#BlogTour #Review : The Lingering by SJI Holliday. @SJIHolliday @OrendaBooks #TheLingering

Today I’m thrilled to be taking part in the blog tour for The Lingering. Many thanks to Orenda Books and Anne Cater for having me on this tour.

Blurb: Married couple Jack and Ali Gardiner move to a self-sufficient
commune in the English Fens, desperate for fresh start. The local village is known for the witches who once resided there and Rosalind House, where the commune has been established, is a former psychiatric home, with a disturbing history.

When Jack and Ali arrive, a chain of unexpected and unexplained events is set off, and it becomes clear that they are not all that they seem. As the residents become twitchy, and the villagers suspicious, events from the past come back to haunt them, and someone is seeking retribution…

My Review: I don’t quite know what to say about this book. I’m not really a fan of creepy stories but the comments I heard about this book made it clear I had to read it. It started off as intriguing, right from page one woth some little snippets and then Jack and Ali’s arrival at the house. It was a strange book right, from the beginning I felt unsettled reading it and then came the scary parts. I thought I deal with them quite well, that was until I left the lovely lit room I was in and walked into the rest of my flat. I have a habit of not switching lights on unless absolutely necessary, something, I think, connected to being told as I was growing up to switch off lights that weren’t needed. If I can see in the dark I tend not to bother using the light but that’s not something I would advise others to do while reading this book. My home is safe, quiet and nothing odd happens but even knowing that, walking into a dark hallway had me a little jumpy and the suddenly creaky bathroom door just made things worse! If you’re the sort of person who reads in the bath I would perhaps choose a different book for that and stick to reading this one somewhere dry.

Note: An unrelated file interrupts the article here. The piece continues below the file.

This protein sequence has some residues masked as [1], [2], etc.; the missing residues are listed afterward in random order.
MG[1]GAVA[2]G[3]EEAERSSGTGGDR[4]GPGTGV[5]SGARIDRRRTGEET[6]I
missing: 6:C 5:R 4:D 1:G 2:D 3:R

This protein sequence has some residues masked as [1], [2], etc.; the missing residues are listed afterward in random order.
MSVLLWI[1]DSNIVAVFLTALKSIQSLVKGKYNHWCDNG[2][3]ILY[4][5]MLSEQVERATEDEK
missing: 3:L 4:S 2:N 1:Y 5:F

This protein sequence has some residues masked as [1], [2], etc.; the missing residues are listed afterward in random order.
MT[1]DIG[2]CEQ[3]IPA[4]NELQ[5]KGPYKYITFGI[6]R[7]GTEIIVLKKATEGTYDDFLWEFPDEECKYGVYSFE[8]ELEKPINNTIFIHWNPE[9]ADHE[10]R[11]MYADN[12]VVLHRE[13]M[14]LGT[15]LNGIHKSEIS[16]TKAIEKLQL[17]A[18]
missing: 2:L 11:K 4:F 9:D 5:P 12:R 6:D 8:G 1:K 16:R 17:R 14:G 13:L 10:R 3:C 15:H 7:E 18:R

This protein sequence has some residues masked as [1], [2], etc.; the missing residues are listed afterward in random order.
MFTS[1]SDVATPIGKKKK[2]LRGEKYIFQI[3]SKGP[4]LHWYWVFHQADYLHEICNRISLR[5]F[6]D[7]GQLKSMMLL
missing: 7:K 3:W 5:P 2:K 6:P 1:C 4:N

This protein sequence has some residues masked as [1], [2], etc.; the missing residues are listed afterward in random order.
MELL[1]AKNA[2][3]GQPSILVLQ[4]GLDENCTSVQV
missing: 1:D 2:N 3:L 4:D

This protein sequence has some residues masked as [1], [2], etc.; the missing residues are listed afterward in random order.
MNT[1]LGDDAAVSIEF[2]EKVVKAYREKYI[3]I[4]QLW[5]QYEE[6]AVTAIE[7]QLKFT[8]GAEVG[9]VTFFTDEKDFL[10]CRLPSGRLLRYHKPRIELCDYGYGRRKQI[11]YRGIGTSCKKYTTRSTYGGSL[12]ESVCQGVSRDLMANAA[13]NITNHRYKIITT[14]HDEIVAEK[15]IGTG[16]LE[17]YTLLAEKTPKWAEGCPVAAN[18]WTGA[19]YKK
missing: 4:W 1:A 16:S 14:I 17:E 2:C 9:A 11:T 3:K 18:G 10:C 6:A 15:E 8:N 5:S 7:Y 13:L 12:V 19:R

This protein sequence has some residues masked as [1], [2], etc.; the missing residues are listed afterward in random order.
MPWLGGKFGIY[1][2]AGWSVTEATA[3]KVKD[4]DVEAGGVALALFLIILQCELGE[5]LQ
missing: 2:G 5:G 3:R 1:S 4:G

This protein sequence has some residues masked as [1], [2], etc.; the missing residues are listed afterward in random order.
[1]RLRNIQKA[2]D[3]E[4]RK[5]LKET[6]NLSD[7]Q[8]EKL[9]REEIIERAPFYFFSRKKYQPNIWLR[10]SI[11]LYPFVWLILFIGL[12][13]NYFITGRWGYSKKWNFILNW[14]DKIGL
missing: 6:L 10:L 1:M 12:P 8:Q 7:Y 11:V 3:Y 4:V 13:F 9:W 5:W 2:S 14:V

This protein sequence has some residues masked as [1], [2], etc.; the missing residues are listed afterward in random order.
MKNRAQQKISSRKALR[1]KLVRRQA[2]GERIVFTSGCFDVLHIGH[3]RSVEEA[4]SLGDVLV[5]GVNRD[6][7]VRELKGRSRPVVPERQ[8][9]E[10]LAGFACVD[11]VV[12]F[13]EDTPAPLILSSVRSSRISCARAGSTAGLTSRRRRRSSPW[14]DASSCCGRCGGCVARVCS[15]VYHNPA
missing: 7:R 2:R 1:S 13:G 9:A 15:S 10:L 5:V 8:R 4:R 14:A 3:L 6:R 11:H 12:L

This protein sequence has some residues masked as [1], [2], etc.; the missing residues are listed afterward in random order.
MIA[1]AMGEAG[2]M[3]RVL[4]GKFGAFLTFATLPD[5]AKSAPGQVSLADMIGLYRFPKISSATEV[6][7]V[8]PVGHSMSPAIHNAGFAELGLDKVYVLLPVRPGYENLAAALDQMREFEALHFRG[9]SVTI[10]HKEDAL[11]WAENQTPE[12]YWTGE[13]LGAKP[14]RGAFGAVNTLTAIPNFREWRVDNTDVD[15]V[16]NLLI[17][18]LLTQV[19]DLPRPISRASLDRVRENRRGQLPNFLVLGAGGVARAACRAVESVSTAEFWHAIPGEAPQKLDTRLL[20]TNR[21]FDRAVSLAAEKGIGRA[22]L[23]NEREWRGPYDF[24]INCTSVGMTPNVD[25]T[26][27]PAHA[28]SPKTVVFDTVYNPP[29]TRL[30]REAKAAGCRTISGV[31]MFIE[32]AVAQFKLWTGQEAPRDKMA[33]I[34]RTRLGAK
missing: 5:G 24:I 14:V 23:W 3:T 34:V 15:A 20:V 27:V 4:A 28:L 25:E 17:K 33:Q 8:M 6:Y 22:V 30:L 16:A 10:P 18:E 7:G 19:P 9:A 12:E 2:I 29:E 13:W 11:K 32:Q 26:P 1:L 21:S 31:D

This is a very unsettling book, it gets under your skin in a different way from others I’ve read. I’m convinced you could read this on a sunny day in a huge, empty field and still feel claustrophobic and like you were being watched. Quite how the author created that feeling I don’t know but it’s there constantly. You can put the book down and come back to it the next day and within seconds of picking it up the unsettled, claustrophobic feeling is back. This is what makes this book work. The writing creates something so believable that you could put anything in the story, from talking cats to aliens to furniture that can move and I would have read it in the same questionning way that I read the actual book.

There are so many aspects of this story, some known at the beginning and others revealed as the story progresses and I think that adds to the unsettled feeling. Most people like to feel they have some element of control over their lives but when reading this book you have no control, you can believe that you know what is going on but you don’t actually know much at all.

I still don’t quite know what to make of this book. I know I enjoyed it, the visualisation I had throughout and the fact that I lost track of time while reading are definitely signs I enjoyed it but I still feel slightly unsettled even after finishing it. This book is going to stay with me for some time. Something tells me I’m not going to escape that trace of underlying creepiness any time soon.

No one has come in from the rain recently so where did those wet footprints come from……………..

About the author:

S.J.I. (Susi) Holliday is a pharmaceutical statistician by day and a crime and horror fan by night. Her short stories have been published in many places and she was shortlisted for the inaugural CWA Margery Allingham prize with her story ‘Home from Home’, which was published in Ellery Queen Mystery Magazine in spring 2017. She is the bestselling author of the creepy and claustrophobic Banktoun trilogy (Black Wood, Willow Walk and
The Damselfly) featuring the much-loved Sergeant Davie Gray, and has
dabbled in festive crime with the critically acclaimed The Deaths of